Court Appointed Special Advocate (CASA)/ Prince George's County, Inc. Support the Job Readiness and Transitioning Youth program, which ensures that at youth participants who emancipate will do so with stable housing

Voices for Children Montgomery to provide placement in safe homes for clients at case closure.

DC SAFE to help clients move to safe transitional or permanent housing after their stay in SAFE Space.

DC Volunteer Lawyers Project to offer advocacy and referrals, including enforcing victim rights in housing, employment, and public benefits, as well as provide legal assistance and advocacy with victim legal rights.

DC127 to help teen parents who are aging out of foster care be prepared for a life of independence with stable housing, jobs, and increased access to supportive services.

District Alliance for Safe Housing to help families transition from emergency shelter to more permanent housing with increased economic and housing stability.

District Of Columbia Grassroots Empowerment to help secure long-term housing for residents displaced and impacted by public housing redevelopment.

Doorways for Women and Families to provide re-housing supportive services to help participants achieve stability and transition to permanent housing.

The Dwelling Place, Inc. to help program residents remain stably housed and maintain compliance with program requirements through case management, increasing financial stability, and home visits.

Family & Youth Initiative to assist participant teens in foster care with finding an adoptive family and provide continuing support to participant youth who age out of foster care.

Fihankra Akoma Ntoaso to provide afterschool and summer programs for children in the child welfare system to allow them to develop positive relationships with adults and peers.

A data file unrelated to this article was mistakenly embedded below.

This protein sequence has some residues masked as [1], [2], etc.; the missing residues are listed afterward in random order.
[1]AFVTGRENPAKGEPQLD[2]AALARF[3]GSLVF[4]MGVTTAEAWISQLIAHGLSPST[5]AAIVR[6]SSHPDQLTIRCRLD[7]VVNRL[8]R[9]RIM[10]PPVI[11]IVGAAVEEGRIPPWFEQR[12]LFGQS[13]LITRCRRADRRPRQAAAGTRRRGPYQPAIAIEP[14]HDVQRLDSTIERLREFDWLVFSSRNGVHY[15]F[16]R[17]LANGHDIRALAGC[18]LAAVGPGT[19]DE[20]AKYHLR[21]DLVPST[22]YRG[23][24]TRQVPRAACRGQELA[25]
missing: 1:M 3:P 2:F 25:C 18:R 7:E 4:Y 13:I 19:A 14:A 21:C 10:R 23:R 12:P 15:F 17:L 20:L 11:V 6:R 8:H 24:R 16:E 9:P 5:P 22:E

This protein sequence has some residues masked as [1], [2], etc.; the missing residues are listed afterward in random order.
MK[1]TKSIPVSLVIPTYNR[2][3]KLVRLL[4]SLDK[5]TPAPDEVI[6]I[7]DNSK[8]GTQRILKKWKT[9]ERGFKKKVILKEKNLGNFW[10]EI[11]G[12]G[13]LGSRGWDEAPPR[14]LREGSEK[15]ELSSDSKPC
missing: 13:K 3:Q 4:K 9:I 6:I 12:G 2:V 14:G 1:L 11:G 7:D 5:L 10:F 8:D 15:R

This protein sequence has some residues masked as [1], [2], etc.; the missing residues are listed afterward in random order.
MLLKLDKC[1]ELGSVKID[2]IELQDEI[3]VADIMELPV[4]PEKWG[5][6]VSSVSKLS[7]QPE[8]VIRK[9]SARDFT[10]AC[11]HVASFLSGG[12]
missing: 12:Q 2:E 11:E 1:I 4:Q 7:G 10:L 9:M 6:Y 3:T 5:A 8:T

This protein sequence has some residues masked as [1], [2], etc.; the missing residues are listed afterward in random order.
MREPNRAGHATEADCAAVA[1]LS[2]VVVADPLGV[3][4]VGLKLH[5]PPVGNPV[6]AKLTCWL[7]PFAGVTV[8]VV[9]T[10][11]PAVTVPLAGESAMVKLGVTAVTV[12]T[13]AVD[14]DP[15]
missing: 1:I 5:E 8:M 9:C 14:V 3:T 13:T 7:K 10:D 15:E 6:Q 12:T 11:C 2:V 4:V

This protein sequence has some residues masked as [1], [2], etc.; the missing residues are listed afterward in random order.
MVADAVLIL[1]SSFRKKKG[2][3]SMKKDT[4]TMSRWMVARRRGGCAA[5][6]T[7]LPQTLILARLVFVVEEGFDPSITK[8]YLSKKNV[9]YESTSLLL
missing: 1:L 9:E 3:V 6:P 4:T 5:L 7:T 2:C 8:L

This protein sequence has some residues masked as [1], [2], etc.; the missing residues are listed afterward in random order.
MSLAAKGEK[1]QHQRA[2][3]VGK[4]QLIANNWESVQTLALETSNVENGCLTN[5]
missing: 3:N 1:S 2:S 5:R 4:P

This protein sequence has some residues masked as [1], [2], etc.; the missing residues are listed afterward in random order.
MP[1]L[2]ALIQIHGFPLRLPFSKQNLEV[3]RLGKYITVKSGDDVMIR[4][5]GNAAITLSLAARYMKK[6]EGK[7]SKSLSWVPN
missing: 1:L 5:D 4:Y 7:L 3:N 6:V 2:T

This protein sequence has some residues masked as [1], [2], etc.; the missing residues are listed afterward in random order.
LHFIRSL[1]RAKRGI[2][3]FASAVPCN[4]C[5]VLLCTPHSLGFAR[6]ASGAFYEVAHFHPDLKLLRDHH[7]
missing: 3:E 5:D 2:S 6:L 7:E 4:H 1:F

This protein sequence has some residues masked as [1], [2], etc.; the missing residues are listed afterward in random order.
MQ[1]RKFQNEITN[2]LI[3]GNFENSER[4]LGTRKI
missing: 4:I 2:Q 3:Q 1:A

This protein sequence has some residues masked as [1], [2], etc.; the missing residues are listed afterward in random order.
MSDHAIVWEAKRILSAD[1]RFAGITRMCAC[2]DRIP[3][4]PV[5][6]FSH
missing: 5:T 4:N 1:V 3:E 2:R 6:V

Crittenton Services of Greater Washington to increase school attendance, academic engagement, and grade point average for Goal Setting Girls participants.

Foster and Adoptive Parent Advocacy Center (FAPAC) to provide training, peer support, financial stability, and individual advocacy to foster families in DC.

Homeless Children's Playtime Project to provide ongoing play programs and supportive services for homeless children in DC.

Hope And A Home, Inc. to help resident families increase financial stability and make progress towards transitioning into and/or maintain permanent, stable housing.

Horizons Greater Washington to provide literacy and math academic enrichment support for students.

Housing Up to provide employment support, rental assistance, and financial support services for affordable rental housing buildings.

Interfaith Works Inc. to help families experiencing homelessness achieve stability and transition to permanent housing with the assistance of case management and supportive services.

Martha’s Table to support academic enrichment for the six developmental domains — early literacy, early math, language, cognition, physical development, and socioemotional development.

Mary's Center for Maternal and Child Care, Inc. to support the Home Visiting Program, which encourages early childhood development through reading, storytelling, and singing with young children daily.

Montgomery County Coalition for the Homeless, Inc. to help residents maintain on time rent payments and permanent, stable housing.

My Sister's Place to help residents increase income, provide case management, and transition to transitional or permanent housing.

National Housing Trust Enterprise to help NHT households participate in financial programs and maintain stable housing.

Neighborhood Legal Services Program to host “Know Your Rights” presentations and represent clients in cases involving housing discrimination, illegal eviction, rent increases, housing conditions, voucher termination, and loss of subsidies.

Neighbors Consejo to assist low-income families in transitioning from shelter to rental housing, while helping them improve their personal and financial stability.

Northern Virginia Family Service to provide foster care pre-service training and Resource Parent certification.

One Common Unity to improve course grades, increase class attendance, and reduce punitive disciplinary actions for students in the Fly by Light program.

One World Education to increase research and writing skills as well as social and emotional learning for students.